BlogNurse taking a blood pressure reading from a patient

More and more hospitals now offer private duty care to patients who, once discharged from the hospital, need assistance at home. Most patients who need home care are elderly, special needs, injured, or recovering from major surgery. They will need help with taking their medication, caring for their wounds, or monitoring their IV.

Because patients will have limited mobility or may be bedridden, personal care attendants will likely assist with a roster of daily activities, and the bathroom needs of a patient are probably not the most glamorous. Depending on the patient’s needs, the private duty care nurse’s role will involve helping patients to the toilet, assisting them with a bedpan, emptying a drainage bag, or changing diapers.

Because of all the medication patients take, their urine and feces may be infectious or contain toxic medicine residues. Therefore, soiled diapers and bedside containers that collect urine and feces may have traces of infectious microorganisms and may be hazardous to the attending nurse and anyone who lives in the patient’s home.

Why Waste Bags are Safer, More Sanitary, and Easier to Use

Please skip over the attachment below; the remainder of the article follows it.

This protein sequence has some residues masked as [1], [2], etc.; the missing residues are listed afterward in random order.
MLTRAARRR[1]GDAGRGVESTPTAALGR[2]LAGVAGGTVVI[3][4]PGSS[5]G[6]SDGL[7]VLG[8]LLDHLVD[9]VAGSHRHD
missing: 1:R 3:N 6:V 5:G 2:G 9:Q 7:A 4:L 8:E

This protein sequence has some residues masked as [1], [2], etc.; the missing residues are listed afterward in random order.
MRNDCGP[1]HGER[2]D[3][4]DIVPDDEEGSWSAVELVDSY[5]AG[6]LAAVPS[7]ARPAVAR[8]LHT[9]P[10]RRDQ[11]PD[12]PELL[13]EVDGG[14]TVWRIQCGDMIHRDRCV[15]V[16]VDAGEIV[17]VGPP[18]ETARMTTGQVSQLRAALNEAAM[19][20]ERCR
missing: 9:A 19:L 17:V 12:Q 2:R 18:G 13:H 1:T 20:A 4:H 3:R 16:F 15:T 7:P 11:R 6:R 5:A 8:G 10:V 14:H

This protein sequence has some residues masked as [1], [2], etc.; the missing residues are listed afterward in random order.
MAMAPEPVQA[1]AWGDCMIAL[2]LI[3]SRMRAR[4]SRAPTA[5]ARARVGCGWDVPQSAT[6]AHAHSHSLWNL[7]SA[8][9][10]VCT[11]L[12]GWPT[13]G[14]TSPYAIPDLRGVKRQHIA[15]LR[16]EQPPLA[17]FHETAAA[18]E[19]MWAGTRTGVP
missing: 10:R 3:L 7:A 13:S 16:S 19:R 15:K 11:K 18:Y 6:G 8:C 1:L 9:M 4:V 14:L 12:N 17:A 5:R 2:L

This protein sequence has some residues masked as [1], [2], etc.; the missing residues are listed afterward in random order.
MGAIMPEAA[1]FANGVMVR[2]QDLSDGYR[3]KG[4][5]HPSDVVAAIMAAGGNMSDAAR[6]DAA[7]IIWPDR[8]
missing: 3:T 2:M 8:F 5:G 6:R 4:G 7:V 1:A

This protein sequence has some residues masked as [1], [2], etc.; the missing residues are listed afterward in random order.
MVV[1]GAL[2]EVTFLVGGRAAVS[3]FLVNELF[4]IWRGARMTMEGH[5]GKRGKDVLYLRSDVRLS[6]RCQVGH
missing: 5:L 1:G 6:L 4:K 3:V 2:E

Waste bags offer nurses a better waste management solution that is safer and limits the spread of disease. Waste Bag is an industry standard term that stands for ‘Waste Alleviation and Gelling Bag.’ Because of the waste bag’s triple barrier bag and liner design, the bags are odor-free, spill-proof, and puncture-resistant. They’re landfill-safe and can be disposed of in any regular trash receptacle.

Waste bags will convert urine, feces, or vomit thanks to its special blend of polymers and enzymes. Once the wastes are converted into a gel and the bag is closed shut, any bacteria or residual medicine toxins will be sealed in. They will also seal in the odor, keeping the patient’s home smelling cleaner and free of the smell of human waste.

With waste bags, patients don’t need to be assisted or carried to the toilet whenever they need to use the bathroom. They’re also less messy than bedpans. With waste bags, the waste activated gelling works as soon as the waste hits the inside of the bag. With bedpans and drainage bags, there’s a risk of spillage when removing the bedpan, emptying the drainage bag, and transporting the waste to the toilet for disposal.

The Brief Relief Liquid Waste Bag was designed for men and women; it has a wide opening with a semi-rigid rim to prevent spills. The Brief Relief Disposa-John handles both liquid and solid waste and contains waste activated gelling.

While Brief Relief waste bags are used for urinary and fecal discharge, they’re also ideal for patients who suffer from nausea and vomiting after surgery. Instead of keeping a pail by the bed to catch vomit, personal caregivers can assist patients in throwing up in a waste bag that will instantly convert the vomit into a deodorized gel. It’s a time-saver as using a bucket requires you to rinse it out with every use to prevent the spread of disease and to keep the smell from lingering.

To learn more about what Brief Relief can do to transform at-home patient care, please check out our product line.